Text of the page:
This left us with over an hour before we needed to collect the Littleboys. We wandered down through the town to find an orchestra about to give a free concert in the little harbourside park. We perched on a park bench and listened, while watching dusk fall and the lights twinkle on over the boats in the harbour, until it was time to find the Littleboys again. They, meanwhile, had had a wonderful time making pictures of rainbow fish and charging about. So, a successful evening all round, despite its unpromising start.

And it wasn't till the next day that I noticed, on my brown dress, a nice, big white splodge of cream which I must have worn all evening. Classy.

(* For non-UK readers, Sudocrem is a thick, heavy, nappy rash cream....)

Tuesday, 21 July 2009

Not waving but drowning?

The ocean beach we visited on Sunday had the most fantastic surf. Big, wide rollers, breaking just meters from the shore, ideal for body surfing. Or so I used to think when I was about 15. Back then, on my favourite Hong Kong beach, I liked nothing better than standing just far enough out to catch a wave, paddle in on the crest, and come crashing down onto the sand in the shallows. There was something exhilarating about it, and I could do it for hours. When I went to bed at night, I could feel the motion and swell of the waves in my sleep.

I used to scoff at my mum and the other women, who never swam in the sea when it was rough and certainly didn't body surf. It was always the Dads and the teens who went in, while the Mums sat sedately on their beach towels reading magazines and chatting.

And now? I stand there in the shallows, just out of reach of the crashing of the waves. I know that the best place to swim would be further out, where you can swim through the waves or body surf, but something is preventing me. I have lost my nerve. What was once enticing and thrilling now seems frightening. Fear of drowning, fear of being dragged out to sea by a current, whatever it is makes me apprehensive about going in. It takes me a good 15 minutes to summon up the courage, and then I go in for about five. But I am constantly on my guard for big waves breaking over my head, and I am fairly relieved to get out, although it still feels good afterwards with the salt on my skin drying in the ocean breeze.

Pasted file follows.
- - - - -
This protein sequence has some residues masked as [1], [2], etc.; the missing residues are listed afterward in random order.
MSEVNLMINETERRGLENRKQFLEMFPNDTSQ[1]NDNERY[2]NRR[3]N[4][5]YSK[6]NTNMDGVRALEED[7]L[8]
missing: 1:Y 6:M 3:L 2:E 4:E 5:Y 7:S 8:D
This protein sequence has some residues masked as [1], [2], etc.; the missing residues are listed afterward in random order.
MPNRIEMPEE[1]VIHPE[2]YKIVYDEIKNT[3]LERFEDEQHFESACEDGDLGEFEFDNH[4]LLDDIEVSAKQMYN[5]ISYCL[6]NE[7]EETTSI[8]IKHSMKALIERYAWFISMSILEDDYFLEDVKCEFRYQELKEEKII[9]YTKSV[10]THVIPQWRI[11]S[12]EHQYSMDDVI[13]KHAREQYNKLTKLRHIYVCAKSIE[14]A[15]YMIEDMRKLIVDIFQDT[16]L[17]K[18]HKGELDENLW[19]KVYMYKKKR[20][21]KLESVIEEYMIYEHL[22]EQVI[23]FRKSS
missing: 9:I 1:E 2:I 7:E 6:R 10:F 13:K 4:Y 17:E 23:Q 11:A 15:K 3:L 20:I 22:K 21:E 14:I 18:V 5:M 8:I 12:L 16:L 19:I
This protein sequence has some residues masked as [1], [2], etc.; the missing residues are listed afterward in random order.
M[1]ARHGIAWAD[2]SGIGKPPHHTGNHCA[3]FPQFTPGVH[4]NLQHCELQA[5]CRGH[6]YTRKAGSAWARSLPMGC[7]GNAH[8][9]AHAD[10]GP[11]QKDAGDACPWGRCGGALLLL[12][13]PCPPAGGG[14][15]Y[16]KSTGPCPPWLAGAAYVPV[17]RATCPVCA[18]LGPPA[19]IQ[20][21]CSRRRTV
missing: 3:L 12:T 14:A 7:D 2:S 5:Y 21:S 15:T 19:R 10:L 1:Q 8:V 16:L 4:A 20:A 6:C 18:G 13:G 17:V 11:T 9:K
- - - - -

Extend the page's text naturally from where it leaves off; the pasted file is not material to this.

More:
So what has changed? Is it motherhood that makes us fearful- a knowledge of responsibility for someone other than just ourself? Is it more awareness of the bad things that could happen; more stories of drowning, related over the years; more ridiculous shark films? Or is it a more mundane fear of coming out of the sea looking dishevelled and pummelled by the waves, bathing suit hanging half off, unbefitting of a mother of two? Maybe I'm more happy just paddling on the edge with the Littleboys, or swimming in the calmer sea of Long Island Sound.

I'm not sure, but what I do see on the beach is Dads, kids and teenagers swimming in the surf. And hardly any women aged over about 20. Somewhere, somehow, we lose our nerve.

Monday, 20 July 2009

Tagged, but not tweeting

I have been tagged by the marvellous Mum of 4, whom I've known since she was a carefree Mum of None and we gossiped over mugs of latte when we were supposed to be working, for a meme involving describing seven of my personality traits.

I was also very pleased to discover, via a link from her site, that I've been listed by Who's the Mummy as no 22 in her list of the Top 100 British Parenting Bloggers. (I also discover from this that I need to be Tweeting in order to 'up' my blogging currency - something I have toyed with but discarded for the moment as being merely another way to waste time and make me feel guilty for neglecting my children. So, no Twitter, and I can't even think about putting the blog on Facebook at the moment. Because I already spend enough time there.)

So here goes:

Restless: why do you think The Doctor ended up working in America? Or taking four months off to go backpacking in our early 30s? I like being on the move. However disruptive it sometimes is to my life....

Outwardly Calm - this was, at least, how I was always described at work, when I was supposedly always serenely rising above it all on the most frenetic press days. However, this trait does not seem to extend to dealing with my children, who can turn me into a flailing wreck within seconds, or other stressful situations such as losing luggage at airports (cue hysteria). Which leads us to...